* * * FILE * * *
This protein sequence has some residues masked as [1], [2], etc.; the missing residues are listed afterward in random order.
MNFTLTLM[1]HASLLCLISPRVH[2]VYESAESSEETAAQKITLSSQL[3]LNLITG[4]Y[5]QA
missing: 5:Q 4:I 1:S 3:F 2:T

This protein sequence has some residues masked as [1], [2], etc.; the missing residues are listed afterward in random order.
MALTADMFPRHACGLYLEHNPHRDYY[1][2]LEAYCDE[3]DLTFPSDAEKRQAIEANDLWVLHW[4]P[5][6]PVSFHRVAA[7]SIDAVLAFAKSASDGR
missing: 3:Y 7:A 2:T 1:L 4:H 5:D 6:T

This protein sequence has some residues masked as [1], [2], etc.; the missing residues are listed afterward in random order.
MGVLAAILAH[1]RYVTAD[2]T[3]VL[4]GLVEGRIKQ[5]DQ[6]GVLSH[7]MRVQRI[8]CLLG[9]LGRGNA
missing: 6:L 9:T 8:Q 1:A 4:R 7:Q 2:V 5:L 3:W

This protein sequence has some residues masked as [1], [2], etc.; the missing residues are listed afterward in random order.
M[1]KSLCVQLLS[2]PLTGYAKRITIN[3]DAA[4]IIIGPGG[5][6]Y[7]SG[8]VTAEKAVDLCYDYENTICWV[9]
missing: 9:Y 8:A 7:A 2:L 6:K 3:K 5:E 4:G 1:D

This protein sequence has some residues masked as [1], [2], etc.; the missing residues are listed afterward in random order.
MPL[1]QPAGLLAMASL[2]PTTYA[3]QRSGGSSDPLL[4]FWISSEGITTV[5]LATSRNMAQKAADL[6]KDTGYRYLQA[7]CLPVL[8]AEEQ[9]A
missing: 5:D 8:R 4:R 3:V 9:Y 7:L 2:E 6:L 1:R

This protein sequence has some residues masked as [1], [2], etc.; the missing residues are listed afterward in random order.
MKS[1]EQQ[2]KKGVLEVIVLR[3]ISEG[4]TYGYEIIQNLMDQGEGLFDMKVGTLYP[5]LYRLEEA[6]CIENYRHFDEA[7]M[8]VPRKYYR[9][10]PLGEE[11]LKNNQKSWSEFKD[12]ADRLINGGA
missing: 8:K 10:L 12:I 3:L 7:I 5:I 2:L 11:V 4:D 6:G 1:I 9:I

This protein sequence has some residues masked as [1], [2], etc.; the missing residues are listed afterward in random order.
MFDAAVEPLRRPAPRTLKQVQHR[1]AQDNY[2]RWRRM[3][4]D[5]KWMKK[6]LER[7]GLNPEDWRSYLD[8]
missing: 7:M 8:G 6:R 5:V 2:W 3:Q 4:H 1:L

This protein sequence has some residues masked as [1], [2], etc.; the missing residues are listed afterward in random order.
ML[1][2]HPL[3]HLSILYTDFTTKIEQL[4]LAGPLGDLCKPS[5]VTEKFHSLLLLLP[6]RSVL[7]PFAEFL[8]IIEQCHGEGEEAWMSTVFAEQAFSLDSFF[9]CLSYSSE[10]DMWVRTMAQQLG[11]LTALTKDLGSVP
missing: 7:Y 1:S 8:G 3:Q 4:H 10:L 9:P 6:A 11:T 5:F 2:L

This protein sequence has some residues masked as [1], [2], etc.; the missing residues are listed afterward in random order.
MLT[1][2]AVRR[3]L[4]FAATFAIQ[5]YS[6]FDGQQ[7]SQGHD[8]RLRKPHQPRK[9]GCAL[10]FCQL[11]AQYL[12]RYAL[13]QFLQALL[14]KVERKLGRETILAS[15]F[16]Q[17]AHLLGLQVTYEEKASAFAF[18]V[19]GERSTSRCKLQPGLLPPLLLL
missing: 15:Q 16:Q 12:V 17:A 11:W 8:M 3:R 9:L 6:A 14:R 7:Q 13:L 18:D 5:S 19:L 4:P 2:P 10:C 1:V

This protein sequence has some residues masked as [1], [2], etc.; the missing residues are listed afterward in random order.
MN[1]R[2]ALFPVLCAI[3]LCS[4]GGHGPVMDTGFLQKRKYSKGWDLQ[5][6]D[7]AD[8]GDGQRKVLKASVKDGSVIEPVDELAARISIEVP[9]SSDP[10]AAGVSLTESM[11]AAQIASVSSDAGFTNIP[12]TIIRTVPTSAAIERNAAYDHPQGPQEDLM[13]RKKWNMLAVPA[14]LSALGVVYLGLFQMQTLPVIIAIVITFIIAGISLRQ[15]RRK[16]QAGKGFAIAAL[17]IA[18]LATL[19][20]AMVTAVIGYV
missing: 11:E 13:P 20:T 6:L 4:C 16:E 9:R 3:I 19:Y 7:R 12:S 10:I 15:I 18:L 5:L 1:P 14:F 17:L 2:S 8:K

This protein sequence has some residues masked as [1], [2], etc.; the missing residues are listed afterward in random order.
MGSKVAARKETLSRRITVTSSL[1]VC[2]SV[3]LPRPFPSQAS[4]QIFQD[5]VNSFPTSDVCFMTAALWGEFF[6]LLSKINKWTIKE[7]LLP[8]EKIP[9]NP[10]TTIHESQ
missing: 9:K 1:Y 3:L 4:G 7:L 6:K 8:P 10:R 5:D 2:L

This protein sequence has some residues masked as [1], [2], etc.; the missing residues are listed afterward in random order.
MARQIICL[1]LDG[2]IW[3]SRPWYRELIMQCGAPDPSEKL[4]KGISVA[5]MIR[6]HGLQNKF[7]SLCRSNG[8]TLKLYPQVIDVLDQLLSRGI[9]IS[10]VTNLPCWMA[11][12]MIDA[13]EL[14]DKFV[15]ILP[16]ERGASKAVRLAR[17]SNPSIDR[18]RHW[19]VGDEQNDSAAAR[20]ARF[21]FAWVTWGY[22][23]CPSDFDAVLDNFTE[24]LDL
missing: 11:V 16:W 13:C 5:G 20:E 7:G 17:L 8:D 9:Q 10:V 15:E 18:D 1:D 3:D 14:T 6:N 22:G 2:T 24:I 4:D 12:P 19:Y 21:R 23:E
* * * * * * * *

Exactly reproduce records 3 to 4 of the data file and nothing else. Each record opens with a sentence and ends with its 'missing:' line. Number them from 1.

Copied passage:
This protein sequence has some residues masked as [1], [2], etc.; the missing residues are listed afterward in random order.
MGVLAAILAH[1]RYVTAD[2]T[3]VL[4]GLVEGRIKQ[5]DQ[6]GVLSH[7]MRVQRI[8]CLLG[9]LGRGNA
missing: 6:L 9:T 8:Q 1:A 4:R 7:Q 2:V 5:L 3:W

This protein sequence has some residues masked as [1], [2], etc.; the missing residues are listed afterward in random order.
M[1]KSLCVQLLS[2]PLTGYAKRITIN[3]DAA[4]IIIGPGG[5][6]Y[7]SG[8]VTAEKAVDLCYDYENTICWV[9]
missing: 9:Y 8:A 7:A 2:L 6:K 3:K 5:E 4:G 1:D